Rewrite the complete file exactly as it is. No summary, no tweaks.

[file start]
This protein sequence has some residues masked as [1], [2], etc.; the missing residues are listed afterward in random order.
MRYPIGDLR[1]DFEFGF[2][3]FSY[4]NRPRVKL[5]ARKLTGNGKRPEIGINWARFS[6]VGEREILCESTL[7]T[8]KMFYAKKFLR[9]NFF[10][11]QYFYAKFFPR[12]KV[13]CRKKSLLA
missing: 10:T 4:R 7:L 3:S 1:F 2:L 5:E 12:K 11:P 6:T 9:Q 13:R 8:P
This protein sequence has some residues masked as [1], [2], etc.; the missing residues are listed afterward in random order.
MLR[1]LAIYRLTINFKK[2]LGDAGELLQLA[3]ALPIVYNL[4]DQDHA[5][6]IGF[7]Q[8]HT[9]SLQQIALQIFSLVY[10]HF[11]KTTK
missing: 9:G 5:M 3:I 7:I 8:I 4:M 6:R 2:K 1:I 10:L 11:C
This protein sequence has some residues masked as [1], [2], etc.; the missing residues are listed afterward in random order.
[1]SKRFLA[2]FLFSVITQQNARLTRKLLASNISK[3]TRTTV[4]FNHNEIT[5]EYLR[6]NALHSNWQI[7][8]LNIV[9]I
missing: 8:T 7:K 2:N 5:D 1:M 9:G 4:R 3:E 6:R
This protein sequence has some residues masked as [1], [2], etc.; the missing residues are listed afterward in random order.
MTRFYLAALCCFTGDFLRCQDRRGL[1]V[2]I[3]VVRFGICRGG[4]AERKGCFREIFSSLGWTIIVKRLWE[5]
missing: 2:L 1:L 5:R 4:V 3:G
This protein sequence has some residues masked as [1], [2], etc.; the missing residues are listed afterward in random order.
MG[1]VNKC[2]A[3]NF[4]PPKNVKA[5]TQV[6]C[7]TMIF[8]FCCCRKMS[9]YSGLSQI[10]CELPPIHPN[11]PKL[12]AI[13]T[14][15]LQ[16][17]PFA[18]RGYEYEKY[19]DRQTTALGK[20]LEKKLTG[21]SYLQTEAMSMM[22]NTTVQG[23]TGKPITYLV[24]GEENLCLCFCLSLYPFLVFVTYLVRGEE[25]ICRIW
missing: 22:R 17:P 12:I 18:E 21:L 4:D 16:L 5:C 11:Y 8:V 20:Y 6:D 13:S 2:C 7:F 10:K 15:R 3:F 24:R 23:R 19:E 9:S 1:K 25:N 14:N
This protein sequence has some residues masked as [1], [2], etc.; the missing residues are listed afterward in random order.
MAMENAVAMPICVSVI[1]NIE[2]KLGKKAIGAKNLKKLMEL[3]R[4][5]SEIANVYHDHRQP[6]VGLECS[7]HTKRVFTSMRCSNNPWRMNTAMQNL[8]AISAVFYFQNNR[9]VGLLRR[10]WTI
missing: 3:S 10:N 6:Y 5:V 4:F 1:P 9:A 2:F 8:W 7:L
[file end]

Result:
This protein sequence has some residues masked as [1], [2], etc.; the missing residues are listed afterward in random order.
MRYPIGDLR[1]DFEFGF[2][3]FSY[4]NRPRVKL[5]ARKLTGNGKRPEIGINWARFS[6]VGEREILCESTL[7]T[8]KMFYAKKFLR[9]NFF[10][11]QYFYAKFFPR[12]KV[13]CRKKSLLA
missing: 10:T 4:R 7:L 3:S 1:F 2:L 5:E 12:K 11:P 6:T 9:Q 13:R 8:P
This protein sequence has some residues masked as [1], [2], etc.; the missing residues are listed afterward in random order.
MLR[1]LAIYRLTINFKK[2]LGDAGELLQLA[3]ALPIVYNL[4]DQDHA[5][6]IGF[7]Q[8]HT[9]SLQQIALQIFSLVY[10]HF[11]KTTK
missing: 9:G 5:M 3:I 7:I 8:I 4:M 6:R 2:K 1:I 10:L 11:C
This protein sequence has some residues masked as [1], [2], etc.; the missing residues are listed afterward in random order.
[1]SKRFLA[2]FLFSVITQQNARLTRKLLASNISK[3]TRTTV[4]FNHNEIT[5]EYLR[6]NALHSNWQI[7][8]LNIV[9]I
missing: 8:T 7:K 2:N 5:D 1:M 9:G 4:R 3:E 6:R
This protein sequence has some residues masked as [1], [2], etc.; the missing residues are listed afterward in random order.
MTRFYLAALCCFTGDFLRCQDRRGL[1]V[2]I[3]VVRFGICRGG[4]AERKGCFREIFSSLGWTIIVKRLWE[5]
missing: 2:L 1:L 5:R 4:V 3:G
This protein sequence has some residues masked as [1], [2], etc.; the missing residues are listed afterward in random order.
MG[1]VNKC[2]A[3]NF[4]PPKNVKA[5]TQV[6]C[7]TMIF[8]FCCCRKMS[9]YSGLSQI[10]CELPPIHPN[11]PKL[12]AI[13]T[14][15]LQ[16][17]PFA[18]RGYEYEKY[19]DRQTTALGK[20]LEKKLTG[21]SYLQTEAMSMM[22]NTTVQG[23]TGKPITYLV[24]GEENLCLCFCLSLYPFLVFVTYLVRGEE[25]ICRIW
missing: 22:R 17:P 12:I 18:E 21:L 4:D 16:L 5:C 11:Y 8:V 20:Y 6:D 13:S 2:C 7:F 10:K 15:R 3:F 24:R 23:R 19:E 9:S 1:K 25:N 14:N
This protein sequence has some residues masked as [1], [2], etc.; the missing residues are listed afterward in random order.
MAMENAVAMPICVSVI[1]NIE[2]KLGKKAIGAKNLKKLMEL[3]R[4][5]SEIANVYHDHRQP[6]VGLECS[7]HTKRVFTSMRCSNNPWRMNTAMQNL[8]AISAVFYFQNNR[9]VGLLRR[10]WTI
missing: 3:S 10:N 6:Y 5:V 4:F 1:P 9:A 2:F 8:W 7:L